Ronald Österbacka

Ronald Österbacka

Professor, Åbo Akademi University

Presentation Title:

Determination of Charge-Carrier Mobility and Built-In Potential in Thin-Film Organic MIM Diodes from Extraction Current Transients

Time: TBD

Presentation Abstract:

Staffan Dahlström(1), Oskar J. Sandberg(1,2), Mathias Nyman(1), and Ronald

Österbacka (1,*)

 

  • Physics and Center for Functional Materials, Faculty of Science and Engineering, Åbo Akademi University, FINLAND

(2) Department of Physics, Swansea University, United Kingdom

The charge-carrier mobility is a key parameter for optimal device performance in the field of organic electronics. In low and moderate mobility materials, the Charge Extraction by a Linearly Increasing Voltage (CELIV) is a commonly used technique for mobility measurements. However, the original CELIV method is only applicable to devices with blocking contacts, not taking into account diffusion of carriers from the contacts, which is a severe limitation since most operating devices have Ohmic contacts.

In this work, we have extended the CELIV method for measuring the charge-carrier mobility in any thin-film diode with a metal-insulator-metal (MIM) structure. In contrast to the original CELIV theory, which assumes a uniform charge-carrier distribution in the active layer of the device, we derive an analytical expression for determining built-in potential and mobility in the case of a non-uniform charge-carrier distribution where charges have diffused into the active layer from the contacts. The theory is verified by drift-diffusion simulations and demonstrated experimentally on organic solar cells. Not accounting for the diffusion of carriers from the contacts overestimates the mobility up to more than an order of magnitude (see Fig. 1). We believe that this work can be very useful for future characterization of thin-film MIM as well as p-i-n diodes, e.g. thin-film solar cells.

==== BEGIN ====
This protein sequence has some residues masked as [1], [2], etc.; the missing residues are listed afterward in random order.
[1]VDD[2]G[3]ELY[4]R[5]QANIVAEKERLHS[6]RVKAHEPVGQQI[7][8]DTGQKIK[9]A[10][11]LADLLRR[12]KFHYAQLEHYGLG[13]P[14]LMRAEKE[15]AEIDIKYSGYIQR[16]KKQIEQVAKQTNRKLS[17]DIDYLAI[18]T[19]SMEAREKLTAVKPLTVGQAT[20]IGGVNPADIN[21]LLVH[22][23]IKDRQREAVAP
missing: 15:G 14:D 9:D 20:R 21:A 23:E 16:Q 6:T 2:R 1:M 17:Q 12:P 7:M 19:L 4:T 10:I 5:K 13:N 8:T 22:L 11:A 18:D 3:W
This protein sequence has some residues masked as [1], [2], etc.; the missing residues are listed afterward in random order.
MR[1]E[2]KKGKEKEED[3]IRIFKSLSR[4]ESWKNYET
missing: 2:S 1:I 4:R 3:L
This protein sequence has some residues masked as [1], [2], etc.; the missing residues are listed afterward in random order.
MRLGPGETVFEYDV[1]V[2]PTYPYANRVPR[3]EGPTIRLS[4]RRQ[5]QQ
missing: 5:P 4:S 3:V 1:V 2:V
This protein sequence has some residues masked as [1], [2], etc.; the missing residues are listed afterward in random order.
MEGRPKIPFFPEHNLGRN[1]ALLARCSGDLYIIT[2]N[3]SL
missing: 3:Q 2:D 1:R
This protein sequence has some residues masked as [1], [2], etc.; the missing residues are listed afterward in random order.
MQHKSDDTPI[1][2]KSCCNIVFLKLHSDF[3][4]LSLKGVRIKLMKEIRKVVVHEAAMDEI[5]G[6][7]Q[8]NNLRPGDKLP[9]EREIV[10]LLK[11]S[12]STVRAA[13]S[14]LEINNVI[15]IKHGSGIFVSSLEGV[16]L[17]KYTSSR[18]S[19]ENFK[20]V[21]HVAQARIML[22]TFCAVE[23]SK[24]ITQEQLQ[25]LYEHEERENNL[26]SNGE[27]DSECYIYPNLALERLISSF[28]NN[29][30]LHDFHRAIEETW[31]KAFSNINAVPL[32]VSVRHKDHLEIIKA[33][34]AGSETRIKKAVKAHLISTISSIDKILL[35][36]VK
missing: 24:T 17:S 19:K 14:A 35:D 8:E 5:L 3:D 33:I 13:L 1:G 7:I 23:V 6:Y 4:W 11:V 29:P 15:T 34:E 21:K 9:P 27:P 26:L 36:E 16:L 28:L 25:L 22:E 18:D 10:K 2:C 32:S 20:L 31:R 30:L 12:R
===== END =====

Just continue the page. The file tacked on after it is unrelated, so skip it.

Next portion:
Biography:

Professor Ronald Österbacka received his PhD in Physics in 1999 från Åbo Akademi. During his PhD he spent one year at the University of Utah under the guidance of Prof. Z. Valy Vardeny. Österbacka was an Academy of Finland Post Doctoral Research fellow (2000-2003) and Academy Research fellow (2014) before taking up the position as Full Professor of physics in 2005. His research interests are electro-optical properties of disordered organic semiconductors and novel devices for paper electronics. Österbacka has submitted three patent applications on ion-modulated transistors. He is the editor-in-chief for the IoP journal Flexible and Printed Electronics. Ronald Österbacka is the director of the Center for Functional Materials since 2011. He is also member of the Swedish Academy of Engineering Sciences and Finnish Society for the Science and Letters. Österbacka has been active in arrangeing numerous conferences, most notably he was the chairman for the main conference on Synthetic Metals, ICSM2014 (www.icsm2014.fi) held in Turku June 30th to July 5th, 2014 gathering 600 scientists from all over the world.

The Organic Electronics group headed by Österbacka has made fundamental discoveries in the development of ion-modulated organic transistors and paper electronics, as well as charge extraction techniques for measurements of charge transport and recombination in low-mobility materials. Österbacka has published more than 180 papers, and have been cited more than 5500 times (without self-citations) earning him an h-factor of 37 (WoS as of July 2018).

Company Profile:

The research goals within the Center for Functional Materials (www.funmat.fi) at Åbo Akademi University (www.abo.fi) has been to create and demonstrate new functionalities for future interactive products by combining advanced chemistry and complex materials with printing technologies. Our approach has been to design and make materials, substrates, devices and processes for large-area (printed) functional solutions. We have successfully demonstrated electronic devices such as indicators; resistors; transistors, ring oscillators; displays, as well as a number of gas-phase and liquid phase sensors on a specially designed, fully recyclable paper substrate in a roll-to-roll process using our unique printing laboratory.